Nothing but tour buses.  They didn’t even know how to handle me as a single walk-in patron.  We had to find a manager to do the deal.  The dinner was fine, and the English couple they put me with was very nice.  I don’t know enough about Tang musical traditions or folk dancing to criticize the choreography, but I can recognize dancers who haven’t yet learned their routines and performers who miss cues.  Still, it was fun, and the tourist crowd was enthusiastic.

Tang Dinner Theatre

Jerry’s tips on the Shaanxi Museum were a winner.  Quick cab ride to arrive before opening, a couple hours in the museum, and I still had ample time to pack and make it to the airport for my 2:00 p.m. flight.


The line for the individual tickets at the Shaanxi Museum was out to the street before opening time at 8:30. It was even longer when I left later in the morning. No one at the window for tour groups.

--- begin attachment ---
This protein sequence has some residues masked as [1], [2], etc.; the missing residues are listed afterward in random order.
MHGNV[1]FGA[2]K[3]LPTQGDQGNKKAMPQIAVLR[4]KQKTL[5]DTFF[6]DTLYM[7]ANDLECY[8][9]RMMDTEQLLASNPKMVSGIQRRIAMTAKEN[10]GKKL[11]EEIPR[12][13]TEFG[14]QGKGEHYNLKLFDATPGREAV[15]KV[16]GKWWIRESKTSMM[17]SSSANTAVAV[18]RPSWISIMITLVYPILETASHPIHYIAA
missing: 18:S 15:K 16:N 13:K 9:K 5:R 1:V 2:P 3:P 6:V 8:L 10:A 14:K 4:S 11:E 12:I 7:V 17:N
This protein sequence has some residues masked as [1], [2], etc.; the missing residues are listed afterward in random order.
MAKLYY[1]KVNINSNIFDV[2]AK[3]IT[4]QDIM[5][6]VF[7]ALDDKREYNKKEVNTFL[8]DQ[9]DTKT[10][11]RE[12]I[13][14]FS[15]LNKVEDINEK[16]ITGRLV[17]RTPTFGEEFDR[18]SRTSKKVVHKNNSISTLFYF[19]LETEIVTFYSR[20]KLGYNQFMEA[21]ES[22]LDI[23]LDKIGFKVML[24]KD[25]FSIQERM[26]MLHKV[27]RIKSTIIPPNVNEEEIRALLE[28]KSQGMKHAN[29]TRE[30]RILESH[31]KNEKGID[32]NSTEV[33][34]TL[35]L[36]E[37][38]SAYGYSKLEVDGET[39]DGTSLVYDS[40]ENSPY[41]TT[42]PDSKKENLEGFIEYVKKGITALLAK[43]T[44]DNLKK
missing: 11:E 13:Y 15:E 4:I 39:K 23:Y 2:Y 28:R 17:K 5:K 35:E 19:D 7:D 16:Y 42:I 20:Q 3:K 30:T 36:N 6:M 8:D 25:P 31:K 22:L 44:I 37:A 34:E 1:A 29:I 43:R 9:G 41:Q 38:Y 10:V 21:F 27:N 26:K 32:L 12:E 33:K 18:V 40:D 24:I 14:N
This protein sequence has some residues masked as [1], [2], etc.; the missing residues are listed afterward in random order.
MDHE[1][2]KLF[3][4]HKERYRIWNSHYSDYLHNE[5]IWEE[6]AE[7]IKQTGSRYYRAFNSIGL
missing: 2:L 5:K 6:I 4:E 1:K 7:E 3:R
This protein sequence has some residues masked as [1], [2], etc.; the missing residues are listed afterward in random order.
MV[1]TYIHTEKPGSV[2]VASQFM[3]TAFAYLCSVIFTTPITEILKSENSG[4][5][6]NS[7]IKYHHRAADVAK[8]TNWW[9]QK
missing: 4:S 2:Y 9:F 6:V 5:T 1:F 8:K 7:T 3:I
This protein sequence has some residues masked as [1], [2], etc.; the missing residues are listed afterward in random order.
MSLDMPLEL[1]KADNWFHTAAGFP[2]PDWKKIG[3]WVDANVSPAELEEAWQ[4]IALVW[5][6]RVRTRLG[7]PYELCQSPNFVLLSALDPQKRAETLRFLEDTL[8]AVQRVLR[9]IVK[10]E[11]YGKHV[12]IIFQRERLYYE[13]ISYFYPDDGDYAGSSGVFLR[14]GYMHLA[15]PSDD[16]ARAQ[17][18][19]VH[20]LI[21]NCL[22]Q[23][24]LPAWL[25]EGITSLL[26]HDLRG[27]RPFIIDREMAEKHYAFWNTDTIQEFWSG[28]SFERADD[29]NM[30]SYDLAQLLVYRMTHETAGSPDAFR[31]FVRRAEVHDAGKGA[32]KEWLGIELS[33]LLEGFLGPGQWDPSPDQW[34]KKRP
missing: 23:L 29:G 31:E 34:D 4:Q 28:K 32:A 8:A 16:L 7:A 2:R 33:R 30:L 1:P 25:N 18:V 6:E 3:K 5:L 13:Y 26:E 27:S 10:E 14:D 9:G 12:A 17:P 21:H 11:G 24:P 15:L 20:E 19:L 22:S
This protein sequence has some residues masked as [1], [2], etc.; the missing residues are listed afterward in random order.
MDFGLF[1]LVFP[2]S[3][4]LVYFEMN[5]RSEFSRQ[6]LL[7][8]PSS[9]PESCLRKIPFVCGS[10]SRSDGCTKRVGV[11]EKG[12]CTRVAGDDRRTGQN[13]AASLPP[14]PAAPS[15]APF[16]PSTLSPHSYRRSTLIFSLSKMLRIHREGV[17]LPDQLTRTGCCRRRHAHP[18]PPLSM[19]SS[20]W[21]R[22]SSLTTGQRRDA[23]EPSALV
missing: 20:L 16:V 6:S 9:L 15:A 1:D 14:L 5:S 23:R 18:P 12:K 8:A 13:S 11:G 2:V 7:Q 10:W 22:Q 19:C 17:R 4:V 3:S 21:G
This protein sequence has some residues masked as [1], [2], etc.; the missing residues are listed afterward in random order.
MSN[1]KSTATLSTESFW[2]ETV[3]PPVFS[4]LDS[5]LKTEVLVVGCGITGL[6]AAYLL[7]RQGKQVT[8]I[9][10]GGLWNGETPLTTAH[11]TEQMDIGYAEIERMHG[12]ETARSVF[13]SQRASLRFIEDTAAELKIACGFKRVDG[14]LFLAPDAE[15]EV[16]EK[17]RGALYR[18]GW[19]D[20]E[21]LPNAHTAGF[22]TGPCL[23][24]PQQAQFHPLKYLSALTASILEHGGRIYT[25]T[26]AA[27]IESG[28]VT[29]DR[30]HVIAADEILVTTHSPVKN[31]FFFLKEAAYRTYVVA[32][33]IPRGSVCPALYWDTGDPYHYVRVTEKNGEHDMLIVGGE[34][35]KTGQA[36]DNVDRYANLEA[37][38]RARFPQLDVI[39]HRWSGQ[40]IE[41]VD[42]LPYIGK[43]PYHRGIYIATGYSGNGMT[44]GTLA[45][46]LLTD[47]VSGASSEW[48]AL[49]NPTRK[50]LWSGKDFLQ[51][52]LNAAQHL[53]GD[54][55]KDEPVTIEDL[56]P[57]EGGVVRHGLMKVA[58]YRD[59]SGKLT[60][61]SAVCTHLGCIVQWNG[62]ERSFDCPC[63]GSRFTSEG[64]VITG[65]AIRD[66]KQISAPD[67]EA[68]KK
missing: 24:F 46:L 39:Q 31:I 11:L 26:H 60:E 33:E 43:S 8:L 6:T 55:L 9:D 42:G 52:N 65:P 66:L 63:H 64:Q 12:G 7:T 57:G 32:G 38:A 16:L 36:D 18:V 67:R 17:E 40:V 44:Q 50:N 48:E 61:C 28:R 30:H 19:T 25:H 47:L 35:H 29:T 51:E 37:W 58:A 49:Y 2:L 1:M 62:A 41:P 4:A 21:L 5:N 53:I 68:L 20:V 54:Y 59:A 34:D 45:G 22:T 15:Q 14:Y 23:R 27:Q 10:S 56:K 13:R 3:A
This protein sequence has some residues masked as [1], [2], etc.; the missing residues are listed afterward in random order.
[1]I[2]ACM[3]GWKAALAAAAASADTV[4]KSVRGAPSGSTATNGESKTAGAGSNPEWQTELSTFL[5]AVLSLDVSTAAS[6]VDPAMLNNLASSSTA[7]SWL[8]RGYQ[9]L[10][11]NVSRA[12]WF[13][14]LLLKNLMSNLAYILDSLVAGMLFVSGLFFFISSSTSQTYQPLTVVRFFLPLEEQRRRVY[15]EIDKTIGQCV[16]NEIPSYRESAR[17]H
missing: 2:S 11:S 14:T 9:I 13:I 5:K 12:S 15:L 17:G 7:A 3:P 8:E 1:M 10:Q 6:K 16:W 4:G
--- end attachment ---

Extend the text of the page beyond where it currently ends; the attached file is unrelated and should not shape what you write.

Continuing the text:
The Shaanxi History Museum prides itself on being ranked one of the “Four Top” museums in China.  That is an official recognition from the government as well as the guidebooks.  Since the 1950s, the museum has been “The Leader in Adolescent Moral Education.”

Once again, as in Suzhou, the museum crowd was well over 95% Chinese.  It was a young crowd.  Families, couples, small groups of friends.  It was also obvious that the Chinese who came to the museum were interested in more than a casual experience. They were there to see the exhibits and seemed to know what they wanted to see.  There was no distracting adolescent horseplay or hijinks.  In an interesting twist I had not ever seen before, the labels for the individual items from the collection do give English translations, but most of the larger gallery descriptions, timelines, and background material are Chinese only!